I understand everyone's concern with the use of CGI in the movie, but when they begin to compare it's use to the original [LOTR] trilogy's effects, that's where my attention begins to wander. The films beforehand had less CGI, yes, but in the ratio of it's use compared to the Hobbit, it's only about a ratio of 4 to 5. Aside from Gollum, there was LOTS of use of CG throughout the movies: the Ents, the background designs of Rivendale and Lothlorien, the effects of the One Ring when it is worn. When the Hobbit came out, a lot of people shunned it because it used too much of it. I can partially understand it, but the originals used it just as much, and no one's complaining there. Double standards, I guess.

Honestly, as a person who despises the concept of using CG to take over storytelling... I personally love these new Hobbit films. Are they like the Lord of the Rings movies? No. But that's where I draw the line: it's NOT supposed to BE Lord of the Rings. It's a completely different story. Yes, they take place in the same world and has some of the same characters, but nonetheless, it's NOT Lord of the Rings. It's another whole new story. And I like it. A LOT. It strengthens my love of fantasy storytelling and why I love movies, along with plenty of other movies I saw this year that holds the trait down with thermal bond epoxy (*cough* Gravity. ). The use of the movie's CGI is different to the other trilogy, but it was never to a point to where it annoyed me like everyone else. My focus wasn't focused entirely on the sets, but the characters themselves. Because the story is so set on evocation through it's characters as much as it's backgrounds, I can learn to appreciate the film on both scales.

I'd say more, but I was planning to try and think out my own review of the movie, and due to my overwhelming schedule and procrastination this past weekend, it prevented me from grasping my entire thoughts on it. But seeing this reaffirmed some of those thoughts. Thank you, Mr. Mirage.
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Old 12-16-2013   #8
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Default Re: The Hobbit: The Desolation of Smaug

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...Yes... You just eerily took the words RIGHT out of my mouth.

When the Hobbit came out, a lot of people shunned it because it used too much of it. I can partially understand it, but the originals used it just as much, and no one's complaining there. Double standards, I guess.
I'd say it's more of just people being Hypocritical, with a capital "H".
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Old 12-16-2013   #9
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I'd say it's more of just people being Hypocritical, with a capital "H".
I would've suggested that, but I didn't want to make that assumption, since I can understand most of the criticisms of the new films.
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Old 12-17-2013   #10
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Default Re: The Hobbit: The Desolation of Smaug

I'm totally not meaning to hijack your review thread and turn it into my own VFX rant, skeletonking. Also, I'd like to point out that everyone in this thread has been awesome.

It really is a sense of double-standards. (I'm not saying you're one of those people, skeletonking. ) There are just some people out there, people who can't word their responses as eloquently as the likes of the people in this thread, who complain, but don't know enough to actually rationalize their complaints. They complain based on false information or lack of knowledge on the subject, so that's where facts and examples come in handy.

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Originally Posted by DreamMaster08X View Post
Honestly, as a person who despises the concept of using CG to take over storytelling...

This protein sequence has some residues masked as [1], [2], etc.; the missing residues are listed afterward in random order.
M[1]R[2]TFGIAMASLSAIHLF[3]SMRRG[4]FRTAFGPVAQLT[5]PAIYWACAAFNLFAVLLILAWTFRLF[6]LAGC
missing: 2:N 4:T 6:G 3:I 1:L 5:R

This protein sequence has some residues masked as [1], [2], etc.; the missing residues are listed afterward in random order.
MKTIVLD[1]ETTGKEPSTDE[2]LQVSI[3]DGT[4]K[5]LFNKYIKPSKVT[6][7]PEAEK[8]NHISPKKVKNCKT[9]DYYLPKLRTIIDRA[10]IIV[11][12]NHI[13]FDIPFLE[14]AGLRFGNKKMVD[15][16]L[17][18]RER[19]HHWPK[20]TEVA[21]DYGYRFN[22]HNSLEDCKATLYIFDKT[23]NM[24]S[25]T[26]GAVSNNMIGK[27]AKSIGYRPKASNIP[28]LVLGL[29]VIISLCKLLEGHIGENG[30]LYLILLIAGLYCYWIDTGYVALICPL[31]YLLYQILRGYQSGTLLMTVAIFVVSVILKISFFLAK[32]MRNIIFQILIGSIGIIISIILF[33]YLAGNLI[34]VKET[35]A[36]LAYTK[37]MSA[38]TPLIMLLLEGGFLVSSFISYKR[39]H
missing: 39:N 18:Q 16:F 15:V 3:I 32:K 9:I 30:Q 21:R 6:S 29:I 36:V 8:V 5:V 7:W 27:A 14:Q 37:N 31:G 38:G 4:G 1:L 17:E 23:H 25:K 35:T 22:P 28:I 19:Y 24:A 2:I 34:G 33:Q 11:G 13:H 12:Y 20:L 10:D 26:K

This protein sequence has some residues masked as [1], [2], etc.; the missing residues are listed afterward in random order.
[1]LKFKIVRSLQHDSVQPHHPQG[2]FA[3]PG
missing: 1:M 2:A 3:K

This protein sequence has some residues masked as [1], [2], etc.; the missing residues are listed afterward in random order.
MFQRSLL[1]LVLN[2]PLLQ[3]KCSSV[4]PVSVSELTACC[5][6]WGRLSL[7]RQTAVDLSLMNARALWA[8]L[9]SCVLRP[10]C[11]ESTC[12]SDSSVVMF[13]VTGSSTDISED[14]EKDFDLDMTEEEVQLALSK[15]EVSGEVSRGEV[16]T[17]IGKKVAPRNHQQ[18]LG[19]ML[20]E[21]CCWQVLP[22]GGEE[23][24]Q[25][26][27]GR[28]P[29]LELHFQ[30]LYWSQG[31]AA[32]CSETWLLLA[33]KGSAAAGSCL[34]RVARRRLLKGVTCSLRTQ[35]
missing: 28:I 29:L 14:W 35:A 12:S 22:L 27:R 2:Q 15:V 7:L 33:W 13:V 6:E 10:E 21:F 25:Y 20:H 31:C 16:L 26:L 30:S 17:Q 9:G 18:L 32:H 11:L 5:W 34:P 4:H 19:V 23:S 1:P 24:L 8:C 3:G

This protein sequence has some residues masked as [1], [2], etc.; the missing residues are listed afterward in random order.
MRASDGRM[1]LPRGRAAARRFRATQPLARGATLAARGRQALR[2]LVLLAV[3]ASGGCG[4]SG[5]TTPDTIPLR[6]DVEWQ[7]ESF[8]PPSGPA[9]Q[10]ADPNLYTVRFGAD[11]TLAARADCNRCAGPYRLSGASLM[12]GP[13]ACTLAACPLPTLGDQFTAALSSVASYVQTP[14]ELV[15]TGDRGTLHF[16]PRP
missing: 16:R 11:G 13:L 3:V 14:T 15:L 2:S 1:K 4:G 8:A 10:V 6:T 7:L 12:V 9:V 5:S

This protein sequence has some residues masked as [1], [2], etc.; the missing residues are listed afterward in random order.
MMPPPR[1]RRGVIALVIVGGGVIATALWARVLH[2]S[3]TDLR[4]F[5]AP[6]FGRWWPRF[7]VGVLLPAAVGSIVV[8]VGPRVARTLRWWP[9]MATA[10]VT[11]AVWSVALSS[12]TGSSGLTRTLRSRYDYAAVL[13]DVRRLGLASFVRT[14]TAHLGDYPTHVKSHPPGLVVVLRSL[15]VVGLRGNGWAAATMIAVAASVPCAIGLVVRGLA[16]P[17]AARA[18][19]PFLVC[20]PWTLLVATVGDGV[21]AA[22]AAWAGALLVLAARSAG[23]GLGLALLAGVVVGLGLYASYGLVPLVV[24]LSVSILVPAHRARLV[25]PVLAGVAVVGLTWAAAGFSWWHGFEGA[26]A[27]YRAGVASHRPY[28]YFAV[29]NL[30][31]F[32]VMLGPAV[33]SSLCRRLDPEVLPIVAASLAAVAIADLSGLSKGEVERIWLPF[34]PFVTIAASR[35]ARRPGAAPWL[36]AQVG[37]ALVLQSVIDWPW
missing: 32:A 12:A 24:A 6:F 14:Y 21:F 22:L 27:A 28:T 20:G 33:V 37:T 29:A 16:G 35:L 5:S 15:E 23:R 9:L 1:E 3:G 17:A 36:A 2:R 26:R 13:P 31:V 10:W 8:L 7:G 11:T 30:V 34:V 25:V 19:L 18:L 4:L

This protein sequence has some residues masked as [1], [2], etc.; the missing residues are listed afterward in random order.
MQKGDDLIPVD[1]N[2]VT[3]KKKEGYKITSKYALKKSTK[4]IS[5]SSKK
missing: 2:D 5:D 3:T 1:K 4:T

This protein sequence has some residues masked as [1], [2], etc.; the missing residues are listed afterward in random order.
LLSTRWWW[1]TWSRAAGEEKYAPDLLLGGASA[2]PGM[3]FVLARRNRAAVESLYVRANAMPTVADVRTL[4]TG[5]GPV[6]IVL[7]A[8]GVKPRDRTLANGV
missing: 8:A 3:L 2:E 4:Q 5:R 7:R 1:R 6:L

Let me just step into my armchair director mode here... As someone who has only recently got a true glimpse into what it takes to produce professional video projects (a music video, commercial, documentary, short film) and all that's involved in "small" productions such as those and what it takes to tell a story from start to finish, I'd just like to point out that CGI never "takes over storytelling". At least not deliberately. CGI is merely a tool to help tell the story. Whether you're Nolan, Scorsese, Spielberg, Bay, Jackson or Whedon, whether your film is filled from start to finish with CGI or if you've only got a small bit, whether it's your first time using it or if it's your tenth VFX Oscar-winning film, no filmmaker worth their salt will throw CGI into their film for the mere sake of using CGI. Using visual effects - miniatures, CG, matte paintings, models, stop-motion, whatever - is one of the many, many tools that a filmmaker has in their toolbelt. They've been using visual trickery for a century to achieve their goal: TELLING STORIES AND ENTERTAINING AUDIENCES. Utilizing CGI in a film to help tell the story is really no different than using elaborate make-up to help tell the story. Or costumes. Or sets. Or actors. Or props. Or special effects. Or lights. Dozens upon dozens of factors work together in a production to help push the story along. You don't need all of these factors, but the ones that a production does have, has to work together seamlessly. it's all about searching for the best tools to tell the story and using them competently. The director digs around in his toolbelt for the best tools to tell his vision. Does he need props to tell his story? Yes? Then he'll use them. Does he require period-accurate costumes to tell the story? Yes? Well, he's rooting around in that toolbelt for them. Does he require CGI to tell his story? If so, he's going to use it. CGI is merely one of the many tools at a director's disposal.

If the CGI (or any of the above-mentioned "tools") in a movie distracts you from the story, that's unfortunate, but it's also subjective to each individual audience member, and that's something that cannot be controlled from the editing bay. It's the filmmakers' jobs to try and ensure that it doesn't happen, but sometimes it does and it's unavoidable. I can watch a movie and say that such-and-such a filmmaking method distracted me, and you can watch the same movie and say it didn't. But the CGI, like costumes or make-up or props, is there to help tell the story, never to distract from it.